The genome and epigenome of the European ash tree (Fraxinus excelsior)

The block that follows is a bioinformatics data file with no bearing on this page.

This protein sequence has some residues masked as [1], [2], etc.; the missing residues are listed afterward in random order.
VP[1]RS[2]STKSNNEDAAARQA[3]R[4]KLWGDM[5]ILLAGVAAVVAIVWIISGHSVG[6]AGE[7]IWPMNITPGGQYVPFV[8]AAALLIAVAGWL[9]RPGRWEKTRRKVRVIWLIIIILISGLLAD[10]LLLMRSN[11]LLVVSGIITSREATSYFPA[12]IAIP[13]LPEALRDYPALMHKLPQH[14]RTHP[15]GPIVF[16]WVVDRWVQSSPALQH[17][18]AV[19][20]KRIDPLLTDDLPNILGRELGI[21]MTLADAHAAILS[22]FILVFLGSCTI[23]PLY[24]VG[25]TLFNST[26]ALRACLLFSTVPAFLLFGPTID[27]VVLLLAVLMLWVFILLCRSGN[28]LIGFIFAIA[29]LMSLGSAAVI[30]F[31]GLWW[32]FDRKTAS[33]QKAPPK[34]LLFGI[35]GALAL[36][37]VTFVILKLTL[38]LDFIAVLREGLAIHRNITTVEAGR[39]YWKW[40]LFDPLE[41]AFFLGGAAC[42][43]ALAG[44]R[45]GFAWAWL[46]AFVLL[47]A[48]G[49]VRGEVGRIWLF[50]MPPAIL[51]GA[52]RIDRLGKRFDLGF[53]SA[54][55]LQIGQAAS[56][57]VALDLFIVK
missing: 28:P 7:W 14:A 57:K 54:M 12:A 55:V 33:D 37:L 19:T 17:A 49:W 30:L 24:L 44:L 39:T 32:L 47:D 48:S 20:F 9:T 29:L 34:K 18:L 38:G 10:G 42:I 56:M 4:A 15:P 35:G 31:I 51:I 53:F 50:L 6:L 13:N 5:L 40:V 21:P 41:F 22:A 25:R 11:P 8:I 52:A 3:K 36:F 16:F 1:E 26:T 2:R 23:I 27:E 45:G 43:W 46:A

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European ash trees (Fraxinus excelsior ) are under threat from the fungal pathogen Hy- menoscyphus fraxineus causing ash dieback disease (ADB). Previous research has shown heritable variation in ADB susceptibility in natural ash populations. Prior to this project, very little genetic data were available for ash, thus hampering efforts to identify markers associated with susceptibility. In this thesis, I have presented nuclear and organellar assemblies of the 880 Mbp F. excelsior genome, with a combined N50 scaffold size of over 100 kbp. Using Ks distributions for six plant species, I found evidence for two whole genome duplication (WGD) events in the history of the ash lineage, one potentially shared with olive (Ks 0.4), and one potentially with other members of the Lamiales order (Ks 0.7). Using a further 38 genome sequences from trees originating throughout Europe, I found little evidence of any population structure throughout the European range of F.excelsior, but nd a substantial decrease in effective population size, both in the distant (from 10 mya) and recent past. Linkage disequilibrium is low at small distances between loci, with an r2 of 0.15 at a few hundred bp, but decays slowly from this point. From whole genome DNA methylation data of twenty F. excelsior and F. mandshurica trees, I identi ed 665 Differ- entially Methylated Regions (DMRs) between those with high and low ADB susceptibility. Of genes putatively duplicated in historical WGD events, an average of 25.9% were differen- tially methylated in at least one cytosine context, possibly indicative of unequal silencing. Finally, I found some variability in methylation patterns among clonal replicates (Pearson's correlation coefficient 0.960), but this was less than the variability found between different genotypes ( 0.955). The results from this project and the genome sequence especially, will be valuable to researchers aiming to breed or select ash trees with low susceptibility to ADB.
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